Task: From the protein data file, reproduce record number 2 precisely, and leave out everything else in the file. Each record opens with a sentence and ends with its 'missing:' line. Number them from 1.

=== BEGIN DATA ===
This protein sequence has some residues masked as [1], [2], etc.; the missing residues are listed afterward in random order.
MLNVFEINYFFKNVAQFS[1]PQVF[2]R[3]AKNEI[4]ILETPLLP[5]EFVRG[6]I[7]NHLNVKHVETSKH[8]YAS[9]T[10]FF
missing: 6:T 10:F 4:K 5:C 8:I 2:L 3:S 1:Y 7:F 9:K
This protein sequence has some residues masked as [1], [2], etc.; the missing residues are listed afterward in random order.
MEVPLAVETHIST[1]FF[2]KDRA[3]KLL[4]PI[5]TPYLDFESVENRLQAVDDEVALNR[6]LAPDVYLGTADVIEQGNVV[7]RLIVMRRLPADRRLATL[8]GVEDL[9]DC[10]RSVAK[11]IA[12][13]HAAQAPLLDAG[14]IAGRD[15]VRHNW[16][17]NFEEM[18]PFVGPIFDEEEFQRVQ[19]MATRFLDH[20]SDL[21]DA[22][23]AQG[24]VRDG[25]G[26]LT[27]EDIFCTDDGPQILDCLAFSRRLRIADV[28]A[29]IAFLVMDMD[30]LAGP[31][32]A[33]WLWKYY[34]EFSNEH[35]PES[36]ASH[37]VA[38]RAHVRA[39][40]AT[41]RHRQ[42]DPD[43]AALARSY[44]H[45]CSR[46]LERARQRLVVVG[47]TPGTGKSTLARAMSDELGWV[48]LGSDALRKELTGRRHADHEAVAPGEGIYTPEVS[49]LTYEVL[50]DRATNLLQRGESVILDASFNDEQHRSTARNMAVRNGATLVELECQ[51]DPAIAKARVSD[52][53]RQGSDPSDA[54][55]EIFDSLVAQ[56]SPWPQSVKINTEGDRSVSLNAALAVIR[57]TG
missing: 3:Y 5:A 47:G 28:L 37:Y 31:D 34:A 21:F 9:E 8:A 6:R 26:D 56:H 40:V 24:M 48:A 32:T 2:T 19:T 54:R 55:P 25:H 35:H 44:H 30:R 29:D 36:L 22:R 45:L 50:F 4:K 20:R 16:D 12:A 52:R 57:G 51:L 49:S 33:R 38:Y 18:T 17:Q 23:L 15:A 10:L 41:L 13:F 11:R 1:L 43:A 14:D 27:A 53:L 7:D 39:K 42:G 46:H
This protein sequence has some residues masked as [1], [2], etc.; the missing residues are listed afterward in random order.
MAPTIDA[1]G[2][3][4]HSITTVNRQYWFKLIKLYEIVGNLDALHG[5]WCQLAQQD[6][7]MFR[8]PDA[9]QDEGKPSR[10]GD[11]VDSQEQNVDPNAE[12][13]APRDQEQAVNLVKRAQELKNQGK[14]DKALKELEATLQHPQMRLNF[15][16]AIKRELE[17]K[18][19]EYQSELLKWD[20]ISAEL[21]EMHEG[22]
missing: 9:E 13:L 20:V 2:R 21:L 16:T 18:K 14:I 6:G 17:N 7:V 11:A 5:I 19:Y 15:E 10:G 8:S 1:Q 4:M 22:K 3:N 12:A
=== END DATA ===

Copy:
This protein sequence has some residues masked as [1], [2], etc.; the missing residues are listed afterward in random order.
MEVPLAVETHIST[1]FF[2]KDRA[3]KLL[4]PI[5]TPYLDFESVENRLQAVDDEVALNR[6]LAPDVYLGTADVIEQGNVV[7]RLIVMRRLPADRRLATL[8]GVEDL[9]DC[10]RSVAK[11]IA[12][13]HAAQAPLLDAG[14]IAGRD[15]VRHNW[16][17]NFEEM[18]PFVGPIFDEEEFQRVQ[19]MATRFLDH[20]SDL[21]DA[22][23]AQG[24]VRDG[25]G[26]LT[27]EDIFCTDDGPQILDCLAFSRRLRIADV[28]A[29]IAFLVMDMD[30]LAGP[31][32]A[33]WLWKYY[34]EFSNEH[35]PES[36]ASH[37]VA[38]RAHVRA[39][40]AT[41]RHRQ[42]DPD[43]AALARSY[44]H[45]CSR[46]LERARQRLVVVG[47]TPGTGKSTLARAMSDELGWV[48]LGSDALRKELTGRRHADHEAVAPGEGIYTPEVS[49]LTYEVL[50]DRATNLLQRGESVILDASFNDEQHRSTARNMAVRNGATLVELECQ[51]DPAIAKARVSD[52][53]RQGSDPSDA[54][55]EIFDSLVAQ[56]SPWPQSVKINTEGDRSVSLNAALAVIR[57]TG
missing: 3:Y 5:A 47:G 28:L 37:Y 31:D 34:A 21:F 9:E 8:A 6:R 26:D 56:H 40:V 24:M 48:A 32:T 2:T 19:T 54:R 55:P 25:H 35:H 44:H 30:R 29:D 36:L 22:R 45:L 50:F 4:K 20:R 16:D 12:A 52:R 57:G 51:L 49:S 33:R 38:Y 18:T 17:Q 23:L 15:A 10:L 41:L 13:F 11:R 1:L 43:A 14:D 27:A 53:L 7:D 39:K 42:G 46:H